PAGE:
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Saturday, July 26, 2003 ( 4:42 AM ) (Permalink)

What's New?

The Texas sharpshooter fallacy is!

Saturday, July 19, 2003 ( 2:17 PM ) (Permalink)

The Contextomy That Wouldn't Die

The Cheney "reconstituted nuclear weapons" quote made a reappearance on NPR last Thursday. The report does answer the question of whether the missing word "program" might have been the result of a transcription mistake. The broadcast has a clip of the Cheney quote which indicates that this must have been a slip of the tongue, rather than a transcription error. However, it's high time that reporters stopped citing this obvious misstatement.

Source: "Weapons of Mass Destruction", Morning Edition, 7/17/2003

Via: Eugene Volokh, "Cheney's 'Reconstituted Nuclear Weapons' Quote", The Volokh Conspiracy, 7/17/2003

Wednesday, July 16, 2003 ( 11:52 PM ) (Permalink)

What's New?

I've been using the term "contextomy" a lot in this weblog, and decided that I should add an entry for it to the Fallacy Files Glossary. Also, I added a reference to it in the entry for the related fallacy of quoting out of context.

Tuesday, July 08, 2003 ( 11:28 PM ) (Permalink)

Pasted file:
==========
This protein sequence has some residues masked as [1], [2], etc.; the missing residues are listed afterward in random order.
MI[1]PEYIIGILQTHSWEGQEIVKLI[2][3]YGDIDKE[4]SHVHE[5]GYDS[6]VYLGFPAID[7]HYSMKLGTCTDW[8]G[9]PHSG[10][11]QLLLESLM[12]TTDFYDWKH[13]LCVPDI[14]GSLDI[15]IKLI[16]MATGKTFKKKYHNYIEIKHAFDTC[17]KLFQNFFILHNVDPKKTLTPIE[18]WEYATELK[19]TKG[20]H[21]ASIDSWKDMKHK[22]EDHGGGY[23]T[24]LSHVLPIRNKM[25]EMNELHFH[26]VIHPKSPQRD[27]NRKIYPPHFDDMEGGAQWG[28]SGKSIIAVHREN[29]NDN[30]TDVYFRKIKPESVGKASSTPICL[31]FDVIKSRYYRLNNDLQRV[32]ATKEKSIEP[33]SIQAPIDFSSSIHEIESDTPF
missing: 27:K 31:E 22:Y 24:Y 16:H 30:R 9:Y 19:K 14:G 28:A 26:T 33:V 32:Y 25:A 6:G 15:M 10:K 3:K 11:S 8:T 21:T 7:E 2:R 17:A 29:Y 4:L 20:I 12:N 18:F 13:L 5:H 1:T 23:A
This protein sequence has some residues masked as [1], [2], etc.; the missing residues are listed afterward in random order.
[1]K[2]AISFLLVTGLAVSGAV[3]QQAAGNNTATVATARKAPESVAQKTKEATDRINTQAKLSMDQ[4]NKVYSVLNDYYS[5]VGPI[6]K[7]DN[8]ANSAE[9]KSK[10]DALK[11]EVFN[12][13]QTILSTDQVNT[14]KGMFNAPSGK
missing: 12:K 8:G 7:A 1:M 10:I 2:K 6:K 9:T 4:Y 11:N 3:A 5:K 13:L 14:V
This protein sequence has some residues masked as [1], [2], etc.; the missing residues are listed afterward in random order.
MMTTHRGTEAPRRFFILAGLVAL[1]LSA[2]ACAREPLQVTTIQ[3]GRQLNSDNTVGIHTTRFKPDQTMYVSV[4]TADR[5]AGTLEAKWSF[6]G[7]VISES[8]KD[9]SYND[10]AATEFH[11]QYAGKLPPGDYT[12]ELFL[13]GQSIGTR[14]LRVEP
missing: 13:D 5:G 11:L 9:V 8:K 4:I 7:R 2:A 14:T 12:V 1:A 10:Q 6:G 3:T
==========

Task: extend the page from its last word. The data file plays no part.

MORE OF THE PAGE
Check It Out

Brendan Nyhan of Spinsanity has a roundup of a number of recent contextomies—quotes taken out of context in a misleading way—including the Donald Rumsfeld "Whopper" that this weblog has been tracking for a month and a half. Hopefully, this will be the final nail in this contextomy's coffin.


Monday, July 07, 2003 ( 11:43 PM ) (Permalink)

Good Bad Moves

Julian Baggini has a new "Bad Moves" column on phony authorities. Check it out.

Sources: Julian Baggini, "Bogus Authorities", Bad Moves

Friday, July 04, 2003 ( 3:47 PM ) (Permalink)

What's New?

I've added a link to an excellent new commentary by linguist Geoff Nunberg on "slippery slopes" to the entry for that fallacy, and also revised the entry slightly.

I disagree with one claim that Nunberg makes to the effect that slippery slope arguments always defend the status quo:

"[N]obody ever brings up the slippery slope to argue for a change in law or policy—it's always an argument for maintaining the status quo. The English legal scholar Glanville Williams once called the slippery slope 'the trump card of the traditionalist, because no proposal for reform is immune to [it].'"

This is an odd claim given Nunberg's earlier mention of the use of the slippery slope argument against abortion. Those who oppose abortion are not trying to defend the status quo, but to use the slippery slope argument to overturn it. In my experience, slippery slope arguments are used by all political ideologies, whether conservative or reformist.

Via: Eugene Volokh

Update (7/6/2003): I've also added a new Example to the entry for the fallacy of undistributed middle term, this one a real-life example instead of the contrived one the entry formerly had. Also, the Blogger bug seems to have been fixed or gone away, and the archives have been restored.

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